Anti poverty NGO and La Bouche contibuters War on Want campaign for those worse affected by globalization from factories and sweatshops to conflict zones and rural communities.
As the global economy lurches from crisis to crisis, driven by skittish markets, the G20 met recently in Cannes in southern France. The self-appointed group has given itself the task of sorting out the financial crisis, yet despite the severity of the situation they showed themselves to be lacking in new ideas.
At the same time the Occupy movement, taking inspiration from the Egyptian and Tunisian revolutions, continues to expand in size and symbolism; the breakup of the Zuccotti Park demonstration in New York today is a blatant attempt to stifle a growing movement. It’s clearer than ever that the G20’s ‘business as usual’ approach of cuts and bailouts is not working and so people are coming together to work out new visions of global and local economies that aren’t based on maximising profit for corporations.
The economic problems in Greece and Italy knocked almost everything off the official agenda. However two important tax justice issues, partly due to strong campaigning across the world, now have so much momentum that they had to be discussed.
The first was regulating tax havens. There was a little movement as the meeting listed 11 tax havens that hadn’t delivered on tax transparency and agreed to sign a convention that would allow tax information to be shared amongst them. But there was still far too much reliance on voluntary actions by companies, for example in creating automatic information transfer systems, which if applied rigorously and compulsorily could begin to unravel the secrets of tax havens.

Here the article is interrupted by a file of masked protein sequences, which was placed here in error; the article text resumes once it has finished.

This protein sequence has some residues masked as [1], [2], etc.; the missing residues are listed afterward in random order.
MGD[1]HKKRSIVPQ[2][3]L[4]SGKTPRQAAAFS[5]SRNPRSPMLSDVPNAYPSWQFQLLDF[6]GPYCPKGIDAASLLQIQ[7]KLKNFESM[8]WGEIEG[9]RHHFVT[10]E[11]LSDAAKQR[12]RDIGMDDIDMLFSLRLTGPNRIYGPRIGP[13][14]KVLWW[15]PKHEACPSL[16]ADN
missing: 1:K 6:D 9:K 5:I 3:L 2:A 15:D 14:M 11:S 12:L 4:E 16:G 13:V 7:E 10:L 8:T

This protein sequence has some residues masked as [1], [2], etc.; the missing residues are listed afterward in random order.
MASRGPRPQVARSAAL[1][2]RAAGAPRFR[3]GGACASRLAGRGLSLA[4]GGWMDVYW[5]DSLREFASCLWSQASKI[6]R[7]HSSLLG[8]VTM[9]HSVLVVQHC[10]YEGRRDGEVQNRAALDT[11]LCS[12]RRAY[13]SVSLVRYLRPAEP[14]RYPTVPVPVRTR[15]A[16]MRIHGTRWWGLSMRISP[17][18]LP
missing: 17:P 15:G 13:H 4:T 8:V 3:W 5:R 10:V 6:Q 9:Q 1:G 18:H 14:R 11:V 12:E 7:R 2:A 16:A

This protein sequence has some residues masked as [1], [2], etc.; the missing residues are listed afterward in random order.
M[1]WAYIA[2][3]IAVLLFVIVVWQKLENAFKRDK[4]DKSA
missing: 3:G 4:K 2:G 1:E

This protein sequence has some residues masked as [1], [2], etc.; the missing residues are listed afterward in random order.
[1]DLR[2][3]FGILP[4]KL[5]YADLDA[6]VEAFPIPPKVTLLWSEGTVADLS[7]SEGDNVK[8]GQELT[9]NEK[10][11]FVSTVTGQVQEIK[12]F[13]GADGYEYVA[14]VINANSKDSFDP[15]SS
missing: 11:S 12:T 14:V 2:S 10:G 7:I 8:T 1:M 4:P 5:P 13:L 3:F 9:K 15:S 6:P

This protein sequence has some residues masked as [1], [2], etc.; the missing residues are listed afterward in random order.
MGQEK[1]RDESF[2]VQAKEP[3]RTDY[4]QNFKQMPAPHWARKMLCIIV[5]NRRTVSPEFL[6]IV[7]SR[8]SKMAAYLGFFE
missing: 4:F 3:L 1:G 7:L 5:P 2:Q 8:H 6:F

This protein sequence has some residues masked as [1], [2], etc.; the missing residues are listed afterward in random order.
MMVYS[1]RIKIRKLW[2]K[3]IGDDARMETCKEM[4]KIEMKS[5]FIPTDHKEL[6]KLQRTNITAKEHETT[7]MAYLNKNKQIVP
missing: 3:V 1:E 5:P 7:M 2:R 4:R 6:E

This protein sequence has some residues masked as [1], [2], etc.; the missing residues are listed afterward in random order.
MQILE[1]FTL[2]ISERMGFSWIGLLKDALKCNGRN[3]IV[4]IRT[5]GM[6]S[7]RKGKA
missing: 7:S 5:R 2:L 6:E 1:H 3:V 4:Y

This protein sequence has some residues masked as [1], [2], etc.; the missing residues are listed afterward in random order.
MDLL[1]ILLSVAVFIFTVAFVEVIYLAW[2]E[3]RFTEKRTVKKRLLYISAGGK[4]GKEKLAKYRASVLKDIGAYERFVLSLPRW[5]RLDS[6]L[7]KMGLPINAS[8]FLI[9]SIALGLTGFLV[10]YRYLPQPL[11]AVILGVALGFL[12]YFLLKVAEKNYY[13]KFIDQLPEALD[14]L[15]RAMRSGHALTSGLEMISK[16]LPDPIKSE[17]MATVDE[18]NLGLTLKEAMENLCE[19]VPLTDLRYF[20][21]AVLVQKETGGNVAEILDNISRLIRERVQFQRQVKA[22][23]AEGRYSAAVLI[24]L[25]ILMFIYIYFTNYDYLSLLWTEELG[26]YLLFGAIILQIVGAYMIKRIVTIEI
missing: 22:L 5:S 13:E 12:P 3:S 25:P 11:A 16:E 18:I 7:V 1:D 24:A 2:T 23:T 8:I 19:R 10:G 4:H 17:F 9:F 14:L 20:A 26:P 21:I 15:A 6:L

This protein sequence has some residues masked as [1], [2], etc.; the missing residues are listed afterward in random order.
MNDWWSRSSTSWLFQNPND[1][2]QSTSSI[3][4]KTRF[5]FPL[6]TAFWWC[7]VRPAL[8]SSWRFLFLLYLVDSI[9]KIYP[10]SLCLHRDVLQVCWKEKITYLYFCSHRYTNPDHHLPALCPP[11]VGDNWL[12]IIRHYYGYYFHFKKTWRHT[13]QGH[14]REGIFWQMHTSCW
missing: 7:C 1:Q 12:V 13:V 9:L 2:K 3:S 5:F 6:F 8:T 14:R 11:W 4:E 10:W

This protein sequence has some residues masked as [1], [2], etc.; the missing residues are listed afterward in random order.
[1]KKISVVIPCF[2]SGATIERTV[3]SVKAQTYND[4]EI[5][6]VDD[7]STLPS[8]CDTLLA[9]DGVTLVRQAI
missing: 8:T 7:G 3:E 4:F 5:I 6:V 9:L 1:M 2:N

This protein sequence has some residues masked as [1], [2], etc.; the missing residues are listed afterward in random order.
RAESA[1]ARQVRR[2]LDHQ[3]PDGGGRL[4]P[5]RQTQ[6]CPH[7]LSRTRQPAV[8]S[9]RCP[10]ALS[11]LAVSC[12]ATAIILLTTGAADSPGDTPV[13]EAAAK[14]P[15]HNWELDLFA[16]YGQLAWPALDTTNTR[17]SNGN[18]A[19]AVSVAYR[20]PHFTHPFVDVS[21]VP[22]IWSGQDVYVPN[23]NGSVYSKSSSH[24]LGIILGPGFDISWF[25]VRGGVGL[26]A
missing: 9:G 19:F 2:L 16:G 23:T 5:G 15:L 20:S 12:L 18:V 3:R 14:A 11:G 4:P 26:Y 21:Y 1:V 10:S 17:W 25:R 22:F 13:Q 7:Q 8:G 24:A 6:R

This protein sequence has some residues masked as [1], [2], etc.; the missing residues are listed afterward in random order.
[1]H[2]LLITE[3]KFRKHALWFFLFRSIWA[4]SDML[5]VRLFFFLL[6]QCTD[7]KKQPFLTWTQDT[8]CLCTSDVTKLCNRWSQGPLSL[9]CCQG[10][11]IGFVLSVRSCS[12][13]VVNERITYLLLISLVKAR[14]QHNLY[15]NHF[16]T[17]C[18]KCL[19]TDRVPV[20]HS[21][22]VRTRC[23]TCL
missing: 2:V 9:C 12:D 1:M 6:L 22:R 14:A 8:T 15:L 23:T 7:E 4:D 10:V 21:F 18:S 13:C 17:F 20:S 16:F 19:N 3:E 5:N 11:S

The rest of the G20’s announcements amounted to yet more rhetoric, three years after they first met. David Cameron called for principles to govern tax transparency and anti-corruption, despite so far doing nothing to tackle the UK’s own network of tax havens including the biggest of them all – the City of London.
On the other issue, a Financial Transaction Tax (FTT), it became clearer than ever how much the UK government is in thrall to the City. Whereas almost all the rest of the G20 agreed that an FTT is possible and desirable, the UK was increasingly isolated in trying to fight against it.
An FTT – a fraction of a percent tax on financial transactions – would both help rein in the millions of computer-controlled trades that banks do every day which destabilise the global economy, and raise billions of pounds that would destroy the case for cuts in the UK. Yet despite this, the UK government is still listening to banking lobbyists rather than expert advice and common sense.
The G20 has no meaningful plans that address the scale of the problems in the global economy. Radical changes are urgently needed to reassert democracy and stop rising inequality while at home we need to rein in the City and fight the cuts. Tax justice, including creating an FTT and closing tax havens, will go a long way towards achieving this.
The next stage in the fight against the government’s austerity programme, and to return economic policy to the interests of the many not the few, is the trade union strikes on 30 November. Please keep an eye on the War on Want website for more information on events in London and around the country from next week.
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